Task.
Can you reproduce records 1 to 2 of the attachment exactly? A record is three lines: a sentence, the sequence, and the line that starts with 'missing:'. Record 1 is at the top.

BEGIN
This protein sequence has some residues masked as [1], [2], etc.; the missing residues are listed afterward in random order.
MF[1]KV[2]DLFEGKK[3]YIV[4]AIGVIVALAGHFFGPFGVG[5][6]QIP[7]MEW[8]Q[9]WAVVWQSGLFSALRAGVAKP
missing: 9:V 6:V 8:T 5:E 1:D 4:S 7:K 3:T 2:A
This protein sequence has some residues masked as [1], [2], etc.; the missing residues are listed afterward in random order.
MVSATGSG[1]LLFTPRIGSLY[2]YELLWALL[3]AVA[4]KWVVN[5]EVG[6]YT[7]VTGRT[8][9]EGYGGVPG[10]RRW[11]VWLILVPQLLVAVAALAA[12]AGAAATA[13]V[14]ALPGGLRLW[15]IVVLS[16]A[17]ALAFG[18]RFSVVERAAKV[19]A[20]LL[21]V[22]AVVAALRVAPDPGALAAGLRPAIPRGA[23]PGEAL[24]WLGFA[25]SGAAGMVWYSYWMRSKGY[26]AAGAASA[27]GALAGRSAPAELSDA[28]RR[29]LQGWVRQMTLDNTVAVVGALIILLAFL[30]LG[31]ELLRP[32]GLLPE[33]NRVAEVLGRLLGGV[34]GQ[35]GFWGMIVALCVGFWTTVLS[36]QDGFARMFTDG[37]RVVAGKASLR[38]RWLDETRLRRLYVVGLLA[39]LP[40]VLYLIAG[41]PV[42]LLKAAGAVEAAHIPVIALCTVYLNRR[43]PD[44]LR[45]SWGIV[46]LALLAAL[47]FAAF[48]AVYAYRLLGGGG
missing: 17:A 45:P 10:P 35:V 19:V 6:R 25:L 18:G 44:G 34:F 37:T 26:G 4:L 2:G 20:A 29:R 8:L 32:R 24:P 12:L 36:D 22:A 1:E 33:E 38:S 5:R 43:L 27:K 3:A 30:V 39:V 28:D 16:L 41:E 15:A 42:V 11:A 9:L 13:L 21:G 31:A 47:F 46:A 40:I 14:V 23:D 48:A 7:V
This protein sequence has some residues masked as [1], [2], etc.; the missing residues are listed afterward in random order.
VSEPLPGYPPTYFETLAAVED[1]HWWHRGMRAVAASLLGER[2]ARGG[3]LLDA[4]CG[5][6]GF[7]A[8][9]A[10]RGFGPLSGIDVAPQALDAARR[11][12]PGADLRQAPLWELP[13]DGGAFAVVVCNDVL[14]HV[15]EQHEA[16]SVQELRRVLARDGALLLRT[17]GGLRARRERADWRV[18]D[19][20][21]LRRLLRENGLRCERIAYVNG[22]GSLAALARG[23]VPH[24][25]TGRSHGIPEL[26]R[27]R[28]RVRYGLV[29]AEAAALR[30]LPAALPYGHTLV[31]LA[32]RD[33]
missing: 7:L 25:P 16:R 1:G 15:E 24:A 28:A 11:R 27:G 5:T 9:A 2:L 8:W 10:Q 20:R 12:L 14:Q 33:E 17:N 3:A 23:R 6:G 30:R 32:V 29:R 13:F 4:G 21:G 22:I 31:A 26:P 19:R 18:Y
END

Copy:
This protein sequence has some residues masked as [1], [2], etc.; the missing residues are listed afterward in random order.
MF[1]KV[2]DLFEGKK[3]YIV[4]AIGVIVALAGHFFGPFGVG[5][6]QIP[7]MEW[8]Q[9]WAVVWQSGLFSALRAGVAKP
missing: 9:V 6:V 8:T 5:E 1:D 4:S 7:K 3:T 2:A
This protein sequence has some residues masked as [1], [2], etc.; the missing residues are listed afterward in random order.
MVSATGSG[1]LLFTPRIGSLY[2]YELLWALL[3]AVA[4]KWVVN[5]EVG[6]YT[7]VTGRT[8][9]EGYGGVPG[10]RRW[11]VWLILVPQLLVAVAALAA[12]AGAAATA[13]V[14]ALPGGLRLW[15]IVVLS[16]A[17]ALAFG[18]RFSVVERAAKV[19]A[20]LL[21]V[22]AVVAALRVAPDPGALAAGLRPAIPRGA[23]PGEAL[24]WLGFA[25]SGAAGMVWYSYWMRSKGY[26]AAGAASA[27]GALAGRSAPAELSDA[28]RR[29]LQGWVRQMTLDNTVAVVGALIILLAFL[30]LG[31]ELLRP[32]GLLPE[33]NRVAEVLGRLLGGV[34]GQ[35]GFWGMIVALCVGFWTTVLS[36]QDGFARMFTDG[37]RVVAGKASLR[38]RWLDETRLRRLYVVGLLA[39]LP[40]VLYLIAG[41]PV[42]LLKAAGAVEAAHIPVIALCTVYLNRR[43]PD[44]LR[45]SWGIV[46]LALLAAL[47]FAAF[48]AVYAYRLLGGGG
missing: 17:A 45:P 10:P 35:V 19:V 6:R 25:L 18:G 44:G 34:F 37:T 26:G 4:L 2:G 20:A 29:R 8:L 32:R 24:P 12:L 36:D 22:A 1:E 33:E 38:S 5:R 43:L 27:K 3:A 30:V 39:V 28:D 16:L 41:E 15:A 42:V 11:A 9:L 13:L 21:G 31:A 47:F 46:A 40:I 14:V 23:D 48:A 7:V